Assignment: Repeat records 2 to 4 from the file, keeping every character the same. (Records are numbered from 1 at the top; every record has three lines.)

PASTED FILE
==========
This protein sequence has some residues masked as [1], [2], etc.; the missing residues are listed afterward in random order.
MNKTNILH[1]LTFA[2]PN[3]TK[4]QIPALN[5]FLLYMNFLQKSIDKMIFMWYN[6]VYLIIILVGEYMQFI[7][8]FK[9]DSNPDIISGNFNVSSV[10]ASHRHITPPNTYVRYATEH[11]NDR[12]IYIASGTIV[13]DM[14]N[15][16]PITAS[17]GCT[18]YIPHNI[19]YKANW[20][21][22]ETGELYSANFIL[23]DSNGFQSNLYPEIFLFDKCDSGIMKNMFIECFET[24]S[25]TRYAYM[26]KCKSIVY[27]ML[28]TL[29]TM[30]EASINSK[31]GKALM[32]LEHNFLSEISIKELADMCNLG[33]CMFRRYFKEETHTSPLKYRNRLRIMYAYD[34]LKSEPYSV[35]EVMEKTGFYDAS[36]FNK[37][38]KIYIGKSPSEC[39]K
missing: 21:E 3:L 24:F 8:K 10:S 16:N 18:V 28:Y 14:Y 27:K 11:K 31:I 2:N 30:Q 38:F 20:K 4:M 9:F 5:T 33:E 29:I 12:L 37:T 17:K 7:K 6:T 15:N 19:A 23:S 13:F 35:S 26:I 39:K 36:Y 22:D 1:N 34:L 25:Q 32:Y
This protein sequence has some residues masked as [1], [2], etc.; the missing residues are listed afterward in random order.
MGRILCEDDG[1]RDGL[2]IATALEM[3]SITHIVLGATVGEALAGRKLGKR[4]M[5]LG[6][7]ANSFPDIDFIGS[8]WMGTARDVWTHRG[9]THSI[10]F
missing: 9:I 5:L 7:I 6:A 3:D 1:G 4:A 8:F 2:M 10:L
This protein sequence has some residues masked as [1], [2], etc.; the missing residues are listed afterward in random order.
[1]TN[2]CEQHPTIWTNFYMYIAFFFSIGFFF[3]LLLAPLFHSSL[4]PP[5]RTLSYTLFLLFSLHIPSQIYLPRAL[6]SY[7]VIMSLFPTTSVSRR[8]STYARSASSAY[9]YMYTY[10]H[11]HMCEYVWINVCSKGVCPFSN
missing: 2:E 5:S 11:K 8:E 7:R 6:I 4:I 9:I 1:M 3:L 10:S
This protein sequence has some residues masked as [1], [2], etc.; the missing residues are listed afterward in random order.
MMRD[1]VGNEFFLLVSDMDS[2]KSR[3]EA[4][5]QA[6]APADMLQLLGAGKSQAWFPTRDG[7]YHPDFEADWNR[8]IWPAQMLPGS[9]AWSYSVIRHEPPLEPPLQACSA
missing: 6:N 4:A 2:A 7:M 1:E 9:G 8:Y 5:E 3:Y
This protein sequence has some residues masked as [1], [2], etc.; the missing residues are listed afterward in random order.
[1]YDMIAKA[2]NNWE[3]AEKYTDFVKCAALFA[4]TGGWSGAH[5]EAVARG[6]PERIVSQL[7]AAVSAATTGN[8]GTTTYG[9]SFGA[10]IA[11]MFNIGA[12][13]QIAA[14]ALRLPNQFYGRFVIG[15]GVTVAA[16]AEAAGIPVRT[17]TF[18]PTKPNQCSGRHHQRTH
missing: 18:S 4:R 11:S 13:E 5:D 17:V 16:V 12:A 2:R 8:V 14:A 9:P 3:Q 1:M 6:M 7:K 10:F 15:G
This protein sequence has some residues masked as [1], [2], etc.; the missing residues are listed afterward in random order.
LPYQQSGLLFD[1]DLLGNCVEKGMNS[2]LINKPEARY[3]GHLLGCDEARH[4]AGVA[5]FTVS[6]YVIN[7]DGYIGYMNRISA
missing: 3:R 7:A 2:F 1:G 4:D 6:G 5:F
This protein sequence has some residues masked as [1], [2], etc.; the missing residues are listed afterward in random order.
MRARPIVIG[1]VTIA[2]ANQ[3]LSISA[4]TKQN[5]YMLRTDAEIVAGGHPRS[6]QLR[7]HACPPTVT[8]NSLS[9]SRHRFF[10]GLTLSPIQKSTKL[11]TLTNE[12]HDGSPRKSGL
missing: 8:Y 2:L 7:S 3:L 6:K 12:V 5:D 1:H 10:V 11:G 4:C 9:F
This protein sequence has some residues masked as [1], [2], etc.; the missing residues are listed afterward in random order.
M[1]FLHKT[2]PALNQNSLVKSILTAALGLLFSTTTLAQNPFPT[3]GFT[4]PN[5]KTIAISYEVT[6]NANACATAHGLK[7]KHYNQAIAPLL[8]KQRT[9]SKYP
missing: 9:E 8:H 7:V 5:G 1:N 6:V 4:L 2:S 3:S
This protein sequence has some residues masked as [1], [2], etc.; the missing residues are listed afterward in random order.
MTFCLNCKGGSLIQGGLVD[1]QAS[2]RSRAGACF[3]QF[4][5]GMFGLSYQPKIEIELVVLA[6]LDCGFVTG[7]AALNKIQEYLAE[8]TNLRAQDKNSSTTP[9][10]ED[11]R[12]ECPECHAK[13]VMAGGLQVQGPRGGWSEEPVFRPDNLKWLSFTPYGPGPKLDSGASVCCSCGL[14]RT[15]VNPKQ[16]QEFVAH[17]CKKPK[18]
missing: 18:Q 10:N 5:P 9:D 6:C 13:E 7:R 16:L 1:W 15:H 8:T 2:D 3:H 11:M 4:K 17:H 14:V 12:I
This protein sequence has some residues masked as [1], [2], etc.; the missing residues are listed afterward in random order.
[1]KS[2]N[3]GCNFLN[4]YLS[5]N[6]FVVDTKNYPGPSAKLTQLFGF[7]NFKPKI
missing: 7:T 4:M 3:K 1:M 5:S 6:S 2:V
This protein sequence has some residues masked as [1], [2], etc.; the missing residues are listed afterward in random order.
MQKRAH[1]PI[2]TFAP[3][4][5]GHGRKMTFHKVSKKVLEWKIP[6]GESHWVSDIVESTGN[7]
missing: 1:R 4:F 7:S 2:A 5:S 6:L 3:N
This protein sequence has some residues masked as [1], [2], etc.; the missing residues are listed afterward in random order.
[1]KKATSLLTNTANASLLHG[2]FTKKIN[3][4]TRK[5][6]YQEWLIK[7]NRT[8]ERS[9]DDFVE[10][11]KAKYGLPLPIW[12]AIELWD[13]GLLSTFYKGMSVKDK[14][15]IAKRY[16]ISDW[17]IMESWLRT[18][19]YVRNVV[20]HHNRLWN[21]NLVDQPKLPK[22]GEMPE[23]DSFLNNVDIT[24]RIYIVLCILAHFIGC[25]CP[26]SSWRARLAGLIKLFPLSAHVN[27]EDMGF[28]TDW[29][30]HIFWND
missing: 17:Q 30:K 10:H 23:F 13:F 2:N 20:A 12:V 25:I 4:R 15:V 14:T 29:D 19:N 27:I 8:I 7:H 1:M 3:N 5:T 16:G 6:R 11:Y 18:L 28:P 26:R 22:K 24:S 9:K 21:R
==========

This protein sequence has some residues masked as [1], [2], etc.; the missing residues are listed afterward in random order.
MGRILCEDDG[1]RDGL[2]IATALEM[3]SITHIVLGATVGEALAGRKLGKR[4]M[5]LG[6][7]ANSFPDIDFIGS[8]WMGTARDVWTHRG[9]THSI[10]F
missing: 9:I 5:L 7:I 6:A 3:D 1:G 4:A 8:F 2:M 10:L
This protein sequence has some residues masked as [1], [2], etc.; the missing residues are listed afterward in random order.
[1]TN[2]CEQHPTIWTNFYMYIAFFFSIGFFF[3]LLLAPLFHSSL[4]PP[5]RTLSYTLFLLFSLHIPSQIYLPRAL[6]SY[7]VIMSLFPTTSVSRR[8]STYARSASSAY[9]YMYTY[10]H[11]HMCEYVWINVCSKGVCPFSN
missing: 2:E 5:S 11:K 8:E 7:R 6:I 4:I 9:I 1:M 3:L 10:S
This protein sequence has some residues masked as [1], [2], etc.; the missing residues are listed afterward in random order.
MMRD[1]VGNEFFLLVSDMDS[2]KSR[3]EA[4][5]QA[6]APADMLQLLGAGKSQAWFPTRDG[7]YHPDFEADWNR[8]IWPAQMLPGS[9]AWSYSVIRHEPPLEPPLQACSA
missing: 6:N 4:A 2:A 7:M 1:E 9:G 8:Y 5:E 3:Y